Series of sex offender bills approved; child porn now a sex offense
The Associated Press
OLYMPIA, Wash. – Child pornographers will now be categorized as sex offenders, under a measure passed Friday in the House.
The bill is among several sex offender measures passed in both chambers as the Legislature hurries to finish its work before the session ends next Thursday.
Nearly 50 sex offender bills were introduced this session. Seven passed Friday, of which three will be sent to Gov. Chris Gregoire. The remainder still must pass another round of votes in the opposite chamber.
The bills passed Friday put tighter restrictions on sex offenders, make it easier for police to throw offenders back in jail and take aim at child porn.
The House passed the child porn bill, which increases the penalties for watching, creating or possessing child porn, or trying to lure children into sex conversations online or over the phone.
The measure would also designate possession of child porn as a sex offense. That means people convicted of possessing child pornography would now have to register as sex offenders, and abide by the conditions that go along with registration, such as community supervision.
It now goes back to the Senate for concurrence.
"We're going to take a good step in this state," said Rep. Kirk Pearson, R-Monroe. "Porn can be extremely harmful in the wrong hands."
Two House bills limited where sex offenders may go. One prohibits repeat sex offenders from living close to schools, another prohibits them from going to parks, playgrounds, swimming pools or community centers. Both of those bills now head back to the Senate.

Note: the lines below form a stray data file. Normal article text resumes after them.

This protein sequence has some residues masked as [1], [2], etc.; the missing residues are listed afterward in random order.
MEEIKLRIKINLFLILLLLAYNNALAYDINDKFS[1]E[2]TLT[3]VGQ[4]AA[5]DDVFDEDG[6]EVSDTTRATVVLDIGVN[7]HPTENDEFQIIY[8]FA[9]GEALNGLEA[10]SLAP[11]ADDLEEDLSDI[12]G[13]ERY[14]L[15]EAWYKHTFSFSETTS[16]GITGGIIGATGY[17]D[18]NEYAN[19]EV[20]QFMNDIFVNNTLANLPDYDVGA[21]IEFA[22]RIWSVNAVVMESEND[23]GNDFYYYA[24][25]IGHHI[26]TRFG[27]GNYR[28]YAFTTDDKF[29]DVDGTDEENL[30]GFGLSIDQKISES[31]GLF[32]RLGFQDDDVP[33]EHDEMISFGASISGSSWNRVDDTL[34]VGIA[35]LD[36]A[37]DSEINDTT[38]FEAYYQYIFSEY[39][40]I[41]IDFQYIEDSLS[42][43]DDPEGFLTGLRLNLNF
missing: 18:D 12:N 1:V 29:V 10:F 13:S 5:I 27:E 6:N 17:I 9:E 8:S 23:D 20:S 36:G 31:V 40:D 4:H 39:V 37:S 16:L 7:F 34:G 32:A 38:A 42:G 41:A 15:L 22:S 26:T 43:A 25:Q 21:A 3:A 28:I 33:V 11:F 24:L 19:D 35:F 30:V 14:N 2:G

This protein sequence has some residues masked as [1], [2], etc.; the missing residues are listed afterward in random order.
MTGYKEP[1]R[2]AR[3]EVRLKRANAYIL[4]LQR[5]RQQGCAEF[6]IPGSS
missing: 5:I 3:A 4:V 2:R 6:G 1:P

Rep. John Ahern, R-Spokane, said he wants the longest possible community protection zone — miles from any population center.
"Get those dudes out in the middle of the wheat fields, and a lot of people like to do bird hunting," he said. "Do I make myself clear?"
Another House bill adds prison time if prosecutors can prove criminals had the intent to commit a sex crime but were arrested while committing another crime. For example, if someone is arrested for burglary but was intending to rape the victim, the defendant could face two additional years in prison. That bill now goes to Gregoire.
The House will take up a Senate bill passed Friday that allows sex-crime victims to provide testimony to parole boards considering the release of sex offenders.
The Senate passed two additional sex offender bills that go to the governor.
One prohibits sex offenders from providing sex offender treatment; the other makes it easier for the Department of Social and Health Services to call in police to help if a sex offender in DSHS custody may be breaking the rules.
Lawmakers took up the sex offender legislation after the arrest of Joseph Edward Duncan III, a former Tacoma resident and convicted sex offender now charged with three counts of murder in Idaho. Duncan has pleaded not guilty.
Authorities allege Duncan killed three members of a Coeur d'Alene-area family last May so he could kidnap two children for sex. The girl was recovered alive with Duncan seven weeks later, but her brother was killed, authorities said.
While there was widespread support for the bills, some lawmakers expressed concern.
Rep. Jeannie Darneille, D-Tacoma, cautioned that the bills provide a false sense of security.
"It's a knee jerk reaction to a very serious problem," she said.
Copyright © 2006 The Seattle Times Company